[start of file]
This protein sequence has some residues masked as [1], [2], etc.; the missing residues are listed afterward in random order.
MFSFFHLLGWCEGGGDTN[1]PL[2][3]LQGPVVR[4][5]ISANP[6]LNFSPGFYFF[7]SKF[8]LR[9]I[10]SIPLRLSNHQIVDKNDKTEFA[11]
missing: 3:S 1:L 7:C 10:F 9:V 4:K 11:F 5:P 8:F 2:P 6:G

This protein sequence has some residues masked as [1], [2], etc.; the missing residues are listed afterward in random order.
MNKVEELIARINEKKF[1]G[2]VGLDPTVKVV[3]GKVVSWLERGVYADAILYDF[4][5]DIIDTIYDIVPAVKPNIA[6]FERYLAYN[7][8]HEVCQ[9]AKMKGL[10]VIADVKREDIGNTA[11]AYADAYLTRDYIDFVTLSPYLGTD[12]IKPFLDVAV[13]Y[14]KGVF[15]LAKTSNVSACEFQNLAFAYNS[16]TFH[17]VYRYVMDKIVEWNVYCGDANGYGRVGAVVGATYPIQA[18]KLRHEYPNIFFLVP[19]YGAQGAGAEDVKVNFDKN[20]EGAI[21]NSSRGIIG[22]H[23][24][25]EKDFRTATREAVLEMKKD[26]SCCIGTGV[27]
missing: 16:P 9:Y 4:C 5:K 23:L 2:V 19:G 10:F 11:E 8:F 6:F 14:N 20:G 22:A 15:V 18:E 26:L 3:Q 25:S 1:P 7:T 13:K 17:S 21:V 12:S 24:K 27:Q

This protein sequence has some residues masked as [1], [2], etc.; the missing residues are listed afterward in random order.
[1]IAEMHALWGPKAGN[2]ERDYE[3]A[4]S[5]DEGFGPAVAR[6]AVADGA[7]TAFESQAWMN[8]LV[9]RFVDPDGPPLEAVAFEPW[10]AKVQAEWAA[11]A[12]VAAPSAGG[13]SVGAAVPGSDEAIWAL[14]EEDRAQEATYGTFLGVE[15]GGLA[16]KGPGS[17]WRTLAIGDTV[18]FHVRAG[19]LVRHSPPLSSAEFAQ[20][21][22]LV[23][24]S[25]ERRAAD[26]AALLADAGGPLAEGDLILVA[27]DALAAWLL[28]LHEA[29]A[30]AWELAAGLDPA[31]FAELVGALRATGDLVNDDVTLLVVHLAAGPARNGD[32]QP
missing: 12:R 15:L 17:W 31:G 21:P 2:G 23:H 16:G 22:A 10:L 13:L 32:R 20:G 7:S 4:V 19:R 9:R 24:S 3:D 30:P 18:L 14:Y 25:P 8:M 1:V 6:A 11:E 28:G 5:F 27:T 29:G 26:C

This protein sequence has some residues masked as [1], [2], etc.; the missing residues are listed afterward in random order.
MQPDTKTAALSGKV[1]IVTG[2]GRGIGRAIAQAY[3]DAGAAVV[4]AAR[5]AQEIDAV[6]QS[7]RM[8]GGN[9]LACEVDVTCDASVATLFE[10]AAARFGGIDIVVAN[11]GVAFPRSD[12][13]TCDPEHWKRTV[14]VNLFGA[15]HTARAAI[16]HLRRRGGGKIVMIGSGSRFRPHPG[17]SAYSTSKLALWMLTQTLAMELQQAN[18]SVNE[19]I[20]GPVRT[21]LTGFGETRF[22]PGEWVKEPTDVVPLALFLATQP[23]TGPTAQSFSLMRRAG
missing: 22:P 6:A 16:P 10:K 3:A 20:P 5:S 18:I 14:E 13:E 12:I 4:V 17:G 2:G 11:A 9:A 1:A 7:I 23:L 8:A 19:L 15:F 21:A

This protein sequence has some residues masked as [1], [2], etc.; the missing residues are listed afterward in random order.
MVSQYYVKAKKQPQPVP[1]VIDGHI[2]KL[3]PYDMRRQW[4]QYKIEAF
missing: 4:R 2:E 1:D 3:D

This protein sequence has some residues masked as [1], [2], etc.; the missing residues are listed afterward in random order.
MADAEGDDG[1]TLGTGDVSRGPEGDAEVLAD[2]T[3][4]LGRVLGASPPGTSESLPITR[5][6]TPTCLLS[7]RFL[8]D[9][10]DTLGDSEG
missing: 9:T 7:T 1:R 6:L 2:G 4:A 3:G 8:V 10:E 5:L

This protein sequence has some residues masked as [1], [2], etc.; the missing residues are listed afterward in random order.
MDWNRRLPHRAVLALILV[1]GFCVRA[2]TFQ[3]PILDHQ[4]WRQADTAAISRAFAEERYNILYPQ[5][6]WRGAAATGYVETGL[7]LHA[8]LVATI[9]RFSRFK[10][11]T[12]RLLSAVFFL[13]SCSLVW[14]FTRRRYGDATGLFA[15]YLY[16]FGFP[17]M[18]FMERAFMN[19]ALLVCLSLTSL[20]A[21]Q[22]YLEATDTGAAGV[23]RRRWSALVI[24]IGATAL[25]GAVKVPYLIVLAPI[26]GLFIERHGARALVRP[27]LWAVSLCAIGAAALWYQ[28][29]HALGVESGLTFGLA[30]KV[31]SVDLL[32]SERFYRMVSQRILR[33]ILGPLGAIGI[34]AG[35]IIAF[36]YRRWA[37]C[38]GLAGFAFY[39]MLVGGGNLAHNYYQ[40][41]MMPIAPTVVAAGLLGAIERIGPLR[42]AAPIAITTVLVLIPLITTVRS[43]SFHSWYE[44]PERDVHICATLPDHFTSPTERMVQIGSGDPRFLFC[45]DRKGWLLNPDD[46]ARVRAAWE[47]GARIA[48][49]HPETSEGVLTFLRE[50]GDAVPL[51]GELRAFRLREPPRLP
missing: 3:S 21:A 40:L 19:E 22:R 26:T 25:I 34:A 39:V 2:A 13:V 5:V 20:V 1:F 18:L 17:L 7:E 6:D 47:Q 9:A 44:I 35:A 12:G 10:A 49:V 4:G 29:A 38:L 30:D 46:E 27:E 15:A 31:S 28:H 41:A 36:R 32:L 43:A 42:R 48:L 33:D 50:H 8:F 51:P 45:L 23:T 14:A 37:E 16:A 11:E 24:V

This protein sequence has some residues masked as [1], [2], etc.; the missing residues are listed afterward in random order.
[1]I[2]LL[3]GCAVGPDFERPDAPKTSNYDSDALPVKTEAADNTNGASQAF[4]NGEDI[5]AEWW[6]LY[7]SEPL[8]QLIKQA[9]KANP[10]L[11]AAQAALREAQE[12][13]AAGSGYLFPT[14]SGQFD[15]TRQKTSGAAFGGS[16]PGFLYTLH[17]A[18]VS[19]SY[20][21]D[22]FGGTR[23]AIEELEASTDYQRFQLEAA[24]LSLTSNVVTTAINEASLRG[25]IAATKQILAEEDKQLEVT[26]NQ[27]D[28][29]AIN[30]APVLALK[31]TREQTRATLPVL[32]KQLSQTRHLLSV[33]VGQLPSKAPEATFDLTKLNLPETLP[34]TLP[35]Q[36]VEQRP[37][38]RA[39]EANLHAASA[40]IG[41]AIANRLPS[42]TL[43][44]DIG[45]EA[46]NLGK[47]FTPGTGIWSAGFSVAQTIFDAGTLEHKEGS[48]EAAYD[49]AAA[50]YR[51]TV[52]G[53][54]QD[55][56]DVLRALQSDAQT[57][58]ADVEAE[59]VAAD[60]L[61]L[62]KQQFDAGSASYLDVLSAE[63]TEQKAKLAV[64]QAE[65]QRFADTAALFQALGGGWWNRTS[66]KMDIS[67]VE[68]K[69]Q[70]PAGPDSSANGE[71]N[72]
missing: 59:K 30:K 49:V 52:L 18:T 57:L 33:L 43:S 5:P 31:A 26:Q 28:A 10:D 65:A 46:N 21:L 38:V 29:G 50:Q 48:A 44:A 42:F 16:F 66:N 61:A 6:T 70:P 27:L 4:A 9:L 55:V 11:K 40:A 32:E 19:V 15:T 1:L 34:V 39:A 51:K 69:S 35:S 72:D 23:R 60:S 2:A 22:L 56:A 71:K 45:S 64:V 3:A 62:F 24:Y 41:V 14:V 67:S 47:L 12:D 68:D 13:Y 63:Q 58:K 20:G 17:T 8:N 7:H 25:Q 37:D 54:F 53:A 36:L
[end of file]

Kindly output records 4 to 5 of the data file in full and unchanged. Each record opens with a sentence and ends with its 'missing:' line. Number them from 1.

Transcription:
This protein sequence has some residues masked as [1], [2], etc.; the missing residues are listed afterward in random order.
MQPDTKTAALSGKV[1]IVTG[2]GRGIGRAIAQAY[3]DAGAAVV[4]AAR[5]AQEIDAV[6]QS[7]RM[8]GGN[9]LACEVDVTCDASVATLFE[10]AAARFGGIDIVVAN[11]GVAFPRSD[12][13]TCDPEHWKRTV[14]VNLFGA[15]HTARAAI[16]HLRRRGGGKIVMIGSGSRFRPHPG[17]SAYSTSKLALWMLTQTLAMELQQAN[18]SVNE[19]I[20]GPVRT[21]LTGFGETRF[22]PGEWVKEPTDVVPLALFLATQP[23]TGPTAQSFSLMRRAG
missing: 22:P 6:A 16:P 10:K 3:A 20:P 5:S 18:I 14:E 13:E 12:I 4:V 17:G 2:G 11:A 9:A 1:A 7:I 23:L 8:A 19:L 15:F 21:A

This protein sequence has some residues masked as [1], [2], etc.; the missing residues are listed afterward in random order.
MVSQYYVKAKKQPQPVP[1]VIDGHI[2]KL[3]PYDMRRQW[4]QYKIEAF
missing: 4:R 2:E 1:D 3:D